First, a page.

The metal biscuit barrel has a clever colour range too. That maroon lid is pretty unusual and looks stunning with the mottled green base. The Japanese style twigs and blossom design is beautiful, the white lifting the other two colours. Inside the lid there's a small sealed compartment that rattles. It contains 'moisture absorbing material' to keep the contents crisp. Well, if that doesn't take the biscuit!

The glass ball. It's good isn't it. No self-respecting 50s/60s studio should be without one. A perfect sphere of blown glass with just a hint of green. We left the orange knotted net in place as it adds protection but without the netting they're very tactile.

We bought a heap of table numbers. Gold and black! We couldn't leave them behind. We have from 3 - 24 with some missing in between but what can you do? We have to have these things. So, choose a number. Your age, your house number, the year of your birth...

All the items on the mantelpiece will appear on the OK shelves soon.

By Joy Jolliffe, Jul 28 2016 01:11PM

The red ceramic jug really ought to be saved for Christmas. Red's not the only Christmas colour but it does work extremely well at that time of year. It just fits with our mood for blazing fires, cosy lamplight and warm interiors. It provides a friendly glow in the winter kitchen too and a cheerful bright spot all year round. I filled it with leaves from the smoke bush/tree that lives in the OK garden. The tree is enormous and the red leaves deepen in colour as the summer progresses. It links so well with the next piece! It was meant to be.

It's a little mid-century ceramic vase. The deep, glossy maroon surface is enlivened by dashes of gold and white. Inside is rich chocolate brown, strong, make no apologies, bold colours. Imagine a pot on a potter's wheel with a small round base running up to a much wider rim. While the clay is still leathery, the potter gently squeezes the rim together until it becomes a slim oval. That's the shape of the vase, simple and quietly elegant.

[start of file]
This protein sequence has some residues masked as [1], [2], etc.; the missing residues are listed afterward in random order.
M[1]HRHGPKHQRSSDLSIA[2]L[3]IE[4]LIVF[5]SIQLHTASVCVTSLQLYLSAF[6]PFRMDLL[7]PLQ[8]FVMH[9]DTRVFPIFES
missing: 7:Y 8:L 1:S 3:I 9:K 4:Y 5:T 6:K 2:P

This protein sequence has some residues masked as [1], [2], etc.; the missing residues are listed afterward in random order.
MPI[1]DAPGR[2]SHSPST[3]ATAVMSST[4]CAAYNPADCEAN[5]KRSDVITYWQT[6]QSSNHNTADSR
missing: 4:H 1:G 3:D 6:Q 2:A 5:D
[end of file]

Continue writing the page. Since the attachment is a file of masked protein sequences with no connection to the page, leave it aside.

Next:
Bold and confident is how I would describe the OXO tin design. Red, white and black; could any colour combo be stronger? The chunky letters with drop shadow effect jump off the lid. OXO tins rarely surface these days. Once all the cubes are used up it's perfect for storage so people hang on to them. They're pretty tasty on display too so here's one for a lucky customer.

The plate at the other end of the mantelpiece is more of a mystery. The maker's stamp is obscure so there's no provenance but that's not really what we look for when we're out hunting. This plate is beautiful, whoever made it. The wide blue rim is ethereal, a breathtaking colour. The painted scene is glorious: A brightly coloured bird with outstretched wings is about to land in the midst of a profusion of plants and flowers. The plate's rim is protected by a slim metal ring and it's all in pristine condition. Beautiful on display or decadent on the table - your choice.

Here at the OK Corral we LOVE enamel. Anything really - plates, bowls, teapots, coffee pots. This is a humdinger! It's an older piece with thick enamel and an early plastic knob on the lid. It's the most luscious double cream colour. The slim black rim and the black knob make a stunning contrast. The inevitable vintage chips are black too and seem to enhance rather than spoil it. I'm a real fan so I've got nothing negative to say about it! Perhaps I should hang on to this one?

What do you think of the grey and green combo? Pretty good isn't it. The two green candle holders were a lucky find. Pure geometric deco style. Quite big and heavy too which is good for a low candlestick. The last remains of a dressing table set and they hold their own beautifully. We think they look fab with really tall candles, so glamorous! We haven't included them with the item as they add so much weight and therefore cost to the postage. Try them with different colours, you can't go wrong.

Birds and their Eggs. A subject we never tire of and we know lots of our customers love these old books too. The illustrations are beautiful and there are two double pages of egg illustrations. Personally, I find the gentle mix of colours on eggshells truly heavenly. The text is written for children but as we often find in these older books not at all patronising. A school prize maybe? Perfect for the end of term. Hope you have a great summer!